When the New York Mets traded for Francisco Lindor, the conversation quickly shifted to their “rivalry” with the New York Yankees and how it would reinvigorate the city.
But then came Mets fans thinking they have a “leg up” on the Bombers because they now have the best starting pitcher and shortstop in baseball. That may be true, but this isn’t the NBA. You need an entire team of stars/productive players to be successful. Just ask Mike Trout.
Another storyline that may have flown under the radar is Gleyber Torres — who’s dealing with enough pressure heading into 2021 — being hit with potential comparisons to Lindor.
After shaking off the criticism from general manager Brian Cashman and hearing enough of the “is he the shortstop of the future?” nonsense, Torres is focusing on himself and himself only.
ESPN’s Marly Rivera asked him about any discourse focusing on him and Lindor, and he had a spot-on diplomatic response.
Championships are all that matter, right? Yeah, Torres gets how things work in New York … at least on the right side of the river.
If Torres can put forth an impressive defensive campaign and once again be an integral postseason cog in the Yankees’ machine, perhaps we won’t have to hear any more of the Lindor-to-the-Bronx rumors that popped up recently when the stalled contract negotiations with the Mets surfaced.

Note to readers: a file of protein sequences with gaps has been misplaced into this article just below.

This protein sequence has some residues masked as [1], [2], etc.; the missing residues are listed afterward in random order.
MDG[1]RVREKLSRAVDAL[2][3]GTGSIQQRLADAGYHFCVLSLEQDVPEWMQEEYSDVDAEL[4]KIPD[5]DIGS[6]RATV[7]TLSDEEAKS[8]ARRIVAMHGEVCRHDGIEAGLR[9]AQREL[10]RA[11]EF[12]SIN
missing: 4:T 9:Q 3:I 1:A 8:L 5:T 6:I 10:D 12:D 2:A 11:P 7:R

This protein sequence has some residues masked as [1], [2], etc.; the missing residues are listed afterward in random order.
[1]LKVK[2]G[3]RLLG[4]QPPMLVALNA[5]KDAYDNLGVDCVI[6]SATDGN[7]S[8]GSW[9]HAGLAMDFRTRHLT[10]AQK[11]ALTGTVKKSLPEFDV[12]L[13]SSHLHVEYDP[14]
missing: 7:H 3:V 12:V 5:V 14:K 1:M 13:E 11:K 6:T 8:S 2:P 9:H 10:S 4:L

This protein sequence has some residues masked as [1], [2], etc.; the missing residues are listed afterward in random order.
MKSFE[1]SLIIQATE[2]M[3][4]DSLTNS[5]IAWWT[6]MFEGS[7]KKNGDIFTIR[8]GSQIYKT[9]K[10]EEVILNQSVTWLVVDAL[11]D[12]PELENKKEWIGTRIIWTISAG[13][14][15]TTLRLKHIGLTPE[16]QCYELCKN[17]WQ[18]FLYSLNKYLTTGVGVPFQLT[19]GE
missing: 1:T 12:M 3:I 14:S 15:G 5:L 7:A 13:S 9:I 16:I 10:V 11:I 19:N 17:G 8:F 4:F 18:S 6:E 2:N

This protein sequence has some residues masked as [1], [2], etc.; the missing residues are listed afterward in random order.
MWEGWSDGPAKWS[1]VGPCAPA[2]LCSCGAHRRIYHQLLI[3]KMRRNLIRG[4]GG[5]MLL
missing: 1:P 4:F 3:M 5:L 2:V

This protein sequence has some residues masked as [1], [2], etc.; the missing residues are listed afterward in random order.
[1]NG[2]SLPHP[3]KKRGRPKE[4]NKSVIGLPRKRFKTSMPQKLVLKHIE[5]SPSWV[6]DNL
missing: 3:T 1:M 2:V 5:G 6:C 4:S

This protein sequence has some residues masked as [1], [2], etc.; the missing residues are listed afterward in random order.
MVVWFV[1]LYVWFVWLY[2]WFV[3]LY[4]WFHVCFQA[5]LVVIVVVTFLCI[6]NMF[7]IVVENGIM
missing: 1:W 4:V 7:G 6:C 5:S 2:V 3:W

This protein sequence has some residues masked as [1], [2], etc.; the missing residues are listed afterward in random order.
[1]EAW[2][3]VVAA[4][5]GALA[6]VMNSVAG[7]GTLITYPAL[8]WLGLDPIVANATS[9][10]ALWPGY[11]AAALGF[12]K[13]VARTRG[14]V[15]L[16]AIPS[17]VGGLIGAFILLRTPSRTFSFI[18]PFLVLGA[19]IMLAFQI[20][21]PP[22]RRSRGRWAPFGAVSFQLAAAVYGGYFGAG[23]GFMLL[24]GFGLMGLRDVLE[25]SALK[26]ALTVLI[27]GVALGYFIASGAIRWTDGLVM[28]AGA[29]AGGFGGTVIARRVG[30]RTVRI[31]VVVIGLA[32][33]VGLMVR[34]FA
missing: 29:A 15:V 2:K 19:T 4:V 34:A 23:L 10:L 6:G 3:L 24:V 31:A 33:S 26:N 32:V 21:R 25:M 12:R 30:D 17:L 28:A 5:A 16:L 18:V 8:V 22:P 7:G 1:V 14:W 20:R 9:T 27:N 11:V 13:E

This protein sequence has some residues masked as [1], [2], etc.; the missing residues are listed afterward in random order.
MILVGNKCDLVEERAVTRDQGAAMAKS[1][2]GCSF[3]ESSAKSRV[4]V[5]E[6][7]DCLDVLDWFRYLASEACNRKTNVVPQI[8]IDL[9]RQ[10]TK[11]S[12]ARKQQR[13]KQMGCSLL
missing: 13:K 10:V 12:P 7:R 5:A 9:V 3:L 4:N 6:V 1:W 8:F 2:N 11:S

Lindor can keep his title as the best shortstop in the game for 2021 because it won’t matter unless the Mets manage to win the NL East or make a playoff run. The Yankees have one of the best top-to-bottom teams in the league — with well-documented championship aspirations — so as long as Torres rights the ship and does what he’s supposed to, it’ll make all the difference and turn this “conversation” to dust.
And is this really even a fair comparison? Torres has played in just 309 career games across his first three seasons and got two All-Star nods. And now he’s undergoing a position switch after playing second base for much of his first two years.
Lindor has three more years under his belt and has been a perennial MVP candidate. Give Torres three more full years at shortstop and his body of work could be comparable if he burnishes his glove work. We’re not saying that will happen, but Torres’ talent suggests it could if he reaches his ceiling.
Either way, it doesn’t matter. Torres wants a ring, not a fake regular-season award.